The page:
Your sexual health is another vital part of your wellbeing and is nothing to be embarrassed about. Just like your physical and mental health, you can take care of your sexual health through self awareness and taking precautions. If you're worried or if something has happened that you did not give consent for, there's plenty of support for you.
If you are sexually active, consider the need to:
- Protect yourself from sexually transmitted infections (STIs). If you are sexually active, it's a good idea to be tested regularly for STIs. You can get tested for STIs at Sexual Health Clinics and certain pharmacies. They can also provide information and advice on sex, contraception and personal relationships.
- Use contraception to protect yourself from STIs and unplanned pregnancy (if applicable). Using contraception is the best way to protect against pregnancy although they are not 100% effective so make sure you understand how your particular one works.
- Develop confidence to talk about sexual health with your partner and GP
Sexual health services
You can get support and information regarding sexual health from:
- Your doctor (GP) can provide information and free contraception and STI checks
- Your local sexual health clinics such as Sexual Health London or Brook can provide information and free contraception and STI checks
- Sexwise - honest advice about contraception, pregnancy, STIs and pleasure
- The NHS – their sexual health pages provide information on general sexual health and STIs
- The Barnet Gov website has some really good resources and advice. There are options to speak to somebody on the phone, to receive advice and support, and to receive postal kits. There is also information on how to seek support with your sexual health in light of COVID-19.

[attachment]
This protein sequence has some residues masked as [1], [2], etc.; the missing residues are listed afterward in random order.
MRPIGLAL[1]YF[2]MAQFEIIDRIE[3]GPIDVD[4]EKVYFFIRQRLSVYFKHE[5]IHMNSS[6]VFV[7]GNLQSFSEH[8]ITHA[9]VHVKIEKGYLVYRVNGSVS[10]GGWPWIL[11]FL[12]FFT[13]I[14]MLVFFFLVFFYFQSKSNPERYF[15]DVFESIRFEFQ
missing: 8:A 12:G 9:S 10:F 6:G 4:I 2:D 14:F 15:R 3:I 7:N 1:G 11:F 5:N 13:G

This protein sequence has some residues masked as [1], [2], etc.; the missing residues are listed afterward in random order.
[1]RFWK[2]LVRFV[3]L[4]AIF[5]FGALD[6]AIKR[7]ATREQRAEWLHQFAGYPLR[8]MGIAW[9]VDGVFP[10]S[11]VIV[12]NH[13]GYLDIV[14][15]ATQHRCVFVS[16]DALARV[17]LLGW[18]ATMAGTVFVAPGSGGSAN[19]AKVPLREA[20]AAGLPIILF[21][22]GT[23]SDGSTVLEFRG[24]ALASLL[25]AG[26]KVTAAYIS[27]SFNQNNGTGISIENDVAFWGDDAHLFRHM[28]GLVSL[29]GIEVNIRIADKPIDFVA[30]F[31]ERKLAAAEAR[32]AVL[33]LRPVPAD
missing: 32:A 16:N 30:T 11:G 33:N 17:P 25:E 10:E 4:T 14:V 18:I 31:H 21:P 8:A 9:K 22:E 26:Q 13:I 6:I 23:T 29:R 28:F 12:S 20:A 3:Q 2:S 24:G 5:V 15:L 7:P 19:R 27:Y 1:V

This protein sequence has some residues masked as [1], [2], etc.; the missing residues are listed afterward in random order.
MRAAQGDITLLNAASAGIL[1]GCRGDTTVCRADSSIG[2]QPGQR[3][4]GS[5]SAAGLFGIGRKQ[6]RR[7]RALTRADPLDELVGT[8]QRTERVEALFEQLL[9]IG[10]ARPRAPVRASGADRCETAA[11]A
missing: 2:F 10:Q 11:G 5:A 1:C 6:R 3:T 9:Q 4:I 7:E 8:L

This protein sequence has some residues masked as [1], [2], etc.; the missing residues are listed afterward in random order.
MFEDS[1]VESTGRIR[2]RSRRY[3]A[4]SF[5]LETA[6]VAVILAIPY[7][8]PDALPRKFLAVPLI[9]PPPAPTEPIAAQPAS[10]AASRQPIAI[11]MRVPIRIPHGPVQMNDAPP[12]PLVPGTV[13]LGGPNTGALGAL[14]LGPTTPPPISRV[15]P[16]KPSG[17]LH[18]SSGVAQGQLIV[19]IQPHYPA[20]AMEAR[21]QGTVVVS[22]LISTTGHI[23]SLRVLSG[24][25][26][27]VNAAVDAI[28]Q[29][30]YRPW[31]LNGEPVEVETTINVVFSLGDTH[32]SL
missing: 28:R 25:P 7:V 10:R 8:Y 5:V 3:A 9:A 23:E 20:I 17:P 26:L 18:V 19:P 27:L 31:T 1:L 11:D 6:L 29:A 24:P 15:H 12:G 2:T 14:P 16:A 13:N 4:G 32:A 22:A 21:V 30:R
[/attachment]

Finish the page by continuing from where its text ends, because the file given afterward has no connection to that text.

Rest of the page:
- The Sexual Health Line on 0300 123 7123 or NHS 111
I want to know more about emergency contraception
If you've had unprotected sex or the contraception failed, you can get emergency contraception for free from your GP, most NHS walk in centres, sexual health clinics, some hospital A&E departments and Brook centres (if you are under 25). Certain pharmacies also offer emergency contraception but there may be a charge for it.
I want to know more about cancer screens and self checking
Cervical screening tests
All women over the age of 25 in England will receive a letter from their doctor every three years to remind them to book an appointment for their cervical screening test (sometimes referred to as ‘smear test’). This is a quick and painless test to detect pre-cancerous changes in cells from the cervix (neck of the womb). Early cell abnormalities can be picked up and monitored or treated and eliminated to prevent progression to actual cancer. It's really important to register with a doctor and keep your details up to date so that you can ensure you get regular smear tests.
Breast and testicular cancer: self-examination
Get into the habit of checking yourself on a monthly basis to look for any changes, swelling, pain, lumps or bumps. For more information visit the ‘What should my testicles look and feel like?’ or the how should I check my breasts? pages.
Infertility & IVF
If you are experiencing In vitro fertilisation (IVF) we recognise that this may be a particularly challenging time for you. Please reach out to university services for support. You may also find the following resources helpful:
You may find this podcast series from the BBC called Sex, Drugs and Lullabies interesting and supportive.
I want to know more about consent
Watch this quick interactive presentation to learn more about consent.